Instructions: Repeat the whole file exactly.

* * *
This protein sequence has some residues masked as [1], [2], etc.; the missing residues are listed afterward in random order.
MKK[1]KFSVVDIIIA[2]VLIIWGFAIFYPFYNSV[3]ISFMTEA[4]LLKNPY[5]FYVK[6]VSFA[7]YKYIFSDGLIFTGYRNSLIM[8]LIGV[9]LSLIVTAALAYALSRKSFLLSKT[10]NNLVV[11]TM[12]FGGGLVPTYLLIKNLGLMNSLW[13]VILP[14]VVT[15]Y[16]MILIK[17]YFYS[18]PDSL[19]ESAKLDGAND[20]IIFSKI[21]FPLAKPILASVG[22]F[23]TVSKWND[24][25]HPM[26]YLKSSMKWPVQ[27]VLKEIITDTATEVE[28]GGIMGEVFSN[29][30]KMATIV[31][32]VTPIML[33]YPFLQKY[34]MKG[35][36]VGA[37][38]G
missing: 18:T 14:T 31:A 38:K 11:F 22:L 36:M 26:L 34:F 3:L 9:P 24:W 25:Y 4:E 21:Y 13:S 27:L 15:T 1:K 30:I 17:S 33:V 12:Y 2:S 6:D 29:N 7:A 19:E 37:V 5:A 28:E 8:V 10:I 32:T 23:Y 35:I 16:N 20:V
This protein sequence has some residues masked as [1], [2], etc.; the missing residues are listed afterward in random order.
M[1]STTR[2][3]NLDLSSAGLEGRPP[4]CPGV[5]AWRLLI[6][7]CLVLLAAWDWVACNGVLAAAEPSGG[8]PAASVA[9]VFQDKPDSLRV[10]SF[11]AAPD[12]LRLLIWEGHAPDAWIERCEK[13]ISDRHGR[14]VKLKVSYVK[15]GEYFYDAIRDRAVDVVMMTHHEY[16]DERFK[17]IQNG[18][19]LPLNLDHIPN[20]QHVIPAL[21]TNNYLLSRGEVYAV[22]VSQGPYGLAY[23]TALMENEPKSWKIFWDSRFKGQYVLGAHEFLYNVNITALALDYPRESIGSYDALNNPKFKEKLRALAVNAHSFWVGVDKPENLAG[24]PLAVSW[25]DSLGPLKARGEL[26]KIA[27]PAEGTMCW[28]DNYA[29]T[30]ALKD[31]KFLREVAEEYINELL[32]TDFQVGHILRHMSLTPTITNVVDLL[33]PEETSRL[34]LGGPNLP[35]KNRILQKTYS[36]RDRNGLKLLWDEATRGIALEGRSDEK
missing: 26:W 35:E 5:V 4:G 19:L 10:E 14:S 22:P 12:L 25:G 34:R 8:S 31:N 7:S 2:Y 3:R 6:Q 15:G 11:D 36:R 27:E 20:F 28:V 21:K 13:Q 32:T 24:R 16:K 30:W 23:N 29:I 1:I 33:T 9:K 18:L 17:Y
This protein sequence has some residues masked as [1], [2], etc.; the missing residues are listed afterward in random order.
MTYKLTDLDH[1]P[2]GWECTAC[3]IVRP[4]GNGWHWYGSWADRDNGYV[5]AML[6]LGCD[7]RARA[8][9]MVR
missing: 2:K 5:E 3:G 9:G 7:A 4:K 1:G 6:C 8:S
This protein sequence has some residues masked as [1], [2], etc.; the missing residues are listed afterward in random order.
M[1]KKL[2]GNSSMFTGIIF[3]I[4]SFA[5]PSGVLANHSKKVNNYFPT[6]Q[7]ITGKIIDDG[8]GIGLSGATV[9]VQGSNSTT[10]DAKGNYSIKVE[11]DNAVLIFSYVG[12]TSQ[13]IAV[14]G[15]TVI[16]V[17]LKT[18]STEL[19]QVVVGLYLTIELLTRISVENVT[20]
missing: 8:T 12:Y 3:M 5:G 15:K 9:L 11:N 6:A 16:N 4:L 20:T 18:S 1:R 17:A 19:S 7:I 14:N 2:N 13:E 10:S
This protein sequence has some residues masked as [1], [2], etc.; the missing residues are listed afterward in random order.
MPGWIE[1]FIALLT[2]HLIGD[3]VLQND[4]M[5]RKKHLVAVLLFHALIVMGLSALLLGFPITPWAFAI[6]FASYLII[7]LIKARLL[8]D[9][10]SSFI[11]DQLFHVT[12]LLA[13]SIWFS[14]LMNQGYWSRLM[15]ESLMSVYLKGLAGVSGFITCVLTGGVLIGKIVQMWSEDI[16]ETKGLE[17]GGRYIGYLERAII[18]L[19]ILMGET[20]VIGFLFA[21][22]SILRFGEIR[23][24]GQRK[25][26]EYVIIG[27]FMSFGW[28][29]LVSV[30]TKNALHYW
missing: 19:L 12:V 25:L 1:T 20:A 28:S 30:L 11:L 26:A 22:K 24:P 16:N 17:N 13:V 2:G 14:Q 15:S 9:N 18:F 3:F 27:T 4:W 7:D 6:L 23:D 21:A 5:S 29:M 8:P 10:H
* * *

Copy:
This protein sequence has some residues masked as [1], [2], etc.; the missing residues are listed afterward in random order.
MKK[1]KFSVVDIIIA[2]VLIIWGFAIFYPFYNSV[3]ISFMTEA[4]LLKNPY[5]FYVK[6]VSFA[7]YKYIFSDGLIFTGYRNSLIM[8]LIGV[9]LSLIVTAALAYALSRKSFLLSKT[10]NNLVV[11]TM[12]FGGGLVPTYLLIKNLGLMNSLW[13]VILP[14]VVT[15]Y[16]MILIK[17]YFYS[18]PDSL[19]ESAKLDGAND[20]IIFSKI[21]FPLAKPILASVG[22]F[23]TVSKWND[24][25]HPM[26]YLKSSMKWPVQ[27]VLKEIITDTATEVE[28]GGIMGEVFSN[29][30]KMATIV[31][32]VTPIML[33]YPFLQKY[34]MKG[35][36]VGA[37][38]G
missing: 18:T 14:T 31:A 38:K 11:F 22:L 36:M 26:L 34:F 3:L 9:P 24:W 25:Y 4:E 21:Y 13:S 27:L 15:T 1:K 30:I 17:S 33:V 12:Y 2:S 6:D 29:N 7:A 19:E 37:V 5:A 28:E 8:V 10:I 32:T 23:Y 35:I 16:N 20:V
This protein sequence has some residues masked as [1], [2], etc.; the missing residues are listed afterward in random order.
M[1]STTR[2][3]NLDLSSAGLEGRPP[4]CPGV[5]AWRLLI[6][7]CLVLLAAWDWVACNGVLAAAEPSGG[8]PAASVA[9]VFQDKPDSLRV[10]SF[11]AAPD[12]LRLLIWEGHAPDAWIERCEK[13]ISDRHGR[14]VKLKVSYVK[15]GEYFYDAIRDRAVDVVMMTHHEY[16]DERFK[17]IQNG[18][19]LPLNLDHIPN[20]QHVIPAL[21]TNNYLLSRGEVYAV[22]VSQGPYGLAY[23]TALMENEPKSWKIFWDSRFKGQYVLGAHEFLYNVNITALALDYPRESIGSYDALNNPKFKEKLRALAVNAHSFWVGVDKPENLAG[24]PLAVSW[25]DSLGPLKARGEL[26]KIA[27]PAEGTMCW[28]DNYA[29]T[30]ALKD[31]KFLREVAEEYINELL[32]TDFQVGHILRHMSLTPTITNVVDLL[33]PEETSRL[34]LGGPNLP[35]KNRILQKTYS[36]RDRNGLKLLWDEATRGIALEGRSDEK
missing: 26:W 35:E 5:V 4:G 19:L 10:E 14:S 22:P 12:L 25:G 34:R 8:S 31:N 7:S 2:Y 3:R 6:Q 15:G 11:D 36:R 27:E 20:F 28:V 21:K 13:Q 32:T 24:R 16:K 30:W 23:N 29:I 1:I 33:T 9:K 18:L 17:Y
This protein sequence has some residues masked as [1], [2], etc.; the missing residues are listed afterward in random order.
MTYKLTDLDH[1]P[2]GWECTAC[3]IVRP[4]GNGWHWYGSWADRDNGYV[5]AML[6]LGCD[7]RARA[8][9]MVR
missing: 2:K 5:E 3:G 9:G 7:A 4:K 1:G 6:C 8:S
This protein sequence has some residues masked as [1], [2], etc.; the missing residues are listed afterward in random order.
M[1]KKL[2]GNSSMFTGIIF[3]I[4]SFA[5]PSGVLANHSKKVNNYFPT[6]Q[7]ITGKIIDDG[8]GIGLSGATV[9]VQGSNSTT[10]DAKGNYSIKVE[11]DNAVLIFSYVG[12]TSQ[13]IAV[14]G[15]TVI[16]V[17]LKT[18]STEL[19]QVVVGLYLTIELLTRISVENVT[20]
missing: 8:T 12:Y 3:M 5:G 15:K 9:L 11:N 6:A 16:N 4:L 20:T 18:S 1:R 17:A 19:S 7:I 14:N 2:N 13:E 10:S
This protein sequence has some residues masked as [1], [2], etc.; the missing residues are listed afterward in random order.
MPGWIE[1]FIALLT[2]HLIGD[3]VLQND[4]M[5]RKKHLVAVLLFHALIVMGLSALLLGFPITPWAFAI[6]FASYLII[7]LIKARLL[8]D[9][10]SSFI[11]DQLFHVT[12]LLA[13]SIWFS[14]LMNQGYWSRLM[15]ESLMSVYLKGLAGVSGFITCVLTGGVLIGKIVQMWSEDI[16]ETKGLE[17]GGRYIGYLERAII[18]L[19]ILMGET[20]VIGFLFA[21][22]SILRFGEIR[23][24]GQRK[25][26]EYVIIG[27]FMSFGW[28][29]LVSV[30]TKNALHYW
missing: 19:L 12:V 25:L 1:T 20:A 28:S 30:L 11:L 26:A 22:K 24:P 16:N 17:N 13:V 2:G 14:Q 15:S 9:N 18:F 3:F 27:T 4:W 7:D 6:L 23:D 21:A 5:S 29:M 8:P 10:H